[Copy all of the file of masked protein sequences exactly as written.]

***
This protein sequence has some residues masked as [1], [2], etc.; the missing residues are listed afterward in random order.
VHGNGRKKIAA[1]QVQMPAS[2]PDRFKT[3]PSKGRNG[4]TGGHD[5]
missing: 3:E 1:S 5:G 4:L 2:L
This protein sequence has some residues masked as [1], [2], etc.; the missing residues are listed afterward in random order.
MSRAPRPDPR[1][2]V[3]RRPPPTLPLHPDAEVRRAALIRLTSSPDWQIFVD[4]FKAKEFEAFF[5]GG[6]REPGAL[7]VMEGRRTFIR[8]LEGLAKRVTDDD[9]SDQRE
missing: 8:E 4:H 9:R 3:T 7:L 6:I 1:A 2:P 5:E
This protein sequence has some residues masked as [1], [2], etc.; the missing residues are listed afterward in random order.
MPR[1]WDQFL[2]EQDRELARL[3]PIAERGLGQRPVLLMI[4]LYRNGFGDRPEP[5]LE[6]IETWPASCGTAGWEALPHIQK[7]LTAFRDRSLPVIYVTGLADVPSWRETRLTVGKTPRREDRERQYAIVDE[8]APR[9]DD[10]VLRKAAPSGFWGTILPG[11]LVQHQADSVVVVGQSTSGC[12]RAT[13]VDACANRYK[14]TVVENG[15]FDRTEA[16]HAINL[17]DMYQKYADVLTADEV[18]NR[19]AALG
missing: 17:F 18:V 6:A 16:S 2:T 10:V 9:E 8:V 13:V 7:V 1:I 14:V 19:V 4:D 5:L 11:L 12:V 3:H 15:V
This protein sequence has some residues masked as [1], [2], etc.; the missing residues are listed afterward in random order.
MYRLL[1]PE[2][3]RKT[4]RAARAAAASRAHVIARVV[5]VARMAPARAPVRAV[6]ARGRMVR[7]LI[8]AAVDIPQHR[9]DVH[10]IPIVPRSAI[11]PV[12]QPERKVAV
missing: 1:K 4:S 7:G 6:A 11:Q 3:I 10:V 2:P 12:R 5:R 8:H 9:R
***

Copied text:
This protein sequence has some residues masked as [1], [2], etc.; the missing residues are listed afterward in random order.
VHGNGRKKIAA[1]QVQMPAS[2]PDRFKT[3]PSKGRNG[4]TGGHD[5]
missing: 3:E 1:S 5:G 4:L 2:L
This protein sequence has some residues masked as [1], [2], etc.; the missing residues are listed afterward in random order.
MSRAPRPDPR[1][2]V[3]RRPPPTLPLHPDAEVRRAALIRLTSSPDWQIFVD[4]FKAKEFEAFF[5]GG[6]REPGAL[7]VMEGRRTFIR[8]LEGLAKRVTDDD[9]SDQRE
missing: 8:E 4:H 9:R 3:T 7:L 6:I 1:A 2:P 5:E
This protein sequence has some residues masked as [1], [2], etc.; the missing residues are listed afterward in random order.
MPR[1]WDQFL[2]EQDRELARL[3]PIAERGLGQRPVLLMI[4]LYRNGFGDRPEP[5]LE[6]IETWPASCGTAGWEALPHIQK[7]LTAFRDRSLPVIYVTGLADVPSWRETRLTVGKTPRREDRERQYAIVDE[8]APR[9]DD[10]VLRKAAPSGFWGTILPG[11]LVQHQADSVVVVGQSTSGC[12]RAT[13]VDACANRYK[14]TVVENG[15]FDRTEA[16]HAINL[17]DMYQKYADVLTADEV[18]NR[19]AALG
missing: 17:F 18:V 6:A 16:S 2:T 10:V 9:E 8:V 13:V 7:V 1:I 14:V 19:V 4:D 5:L 11:L 12:V 3:H 15:V
This protein sequence has some residues masked as [1], [2], etc.; the missing residues are listed afterward in random order.
MYRLL[1]PE[2][3]RKT[4]RAARAAAASRAHVIARVV[5]VARMAPARAPVRAV[6]ARGRMVR[7]LI[8]AAVDIPQHR[9]DVH[10]IPIVPRSAI[11]PV[12]QPERKVAV
missing: 1:K 4:S 7:G 6:A 11:Q 3:I 10:V 2:P 12:R 5:R 8:H 9:R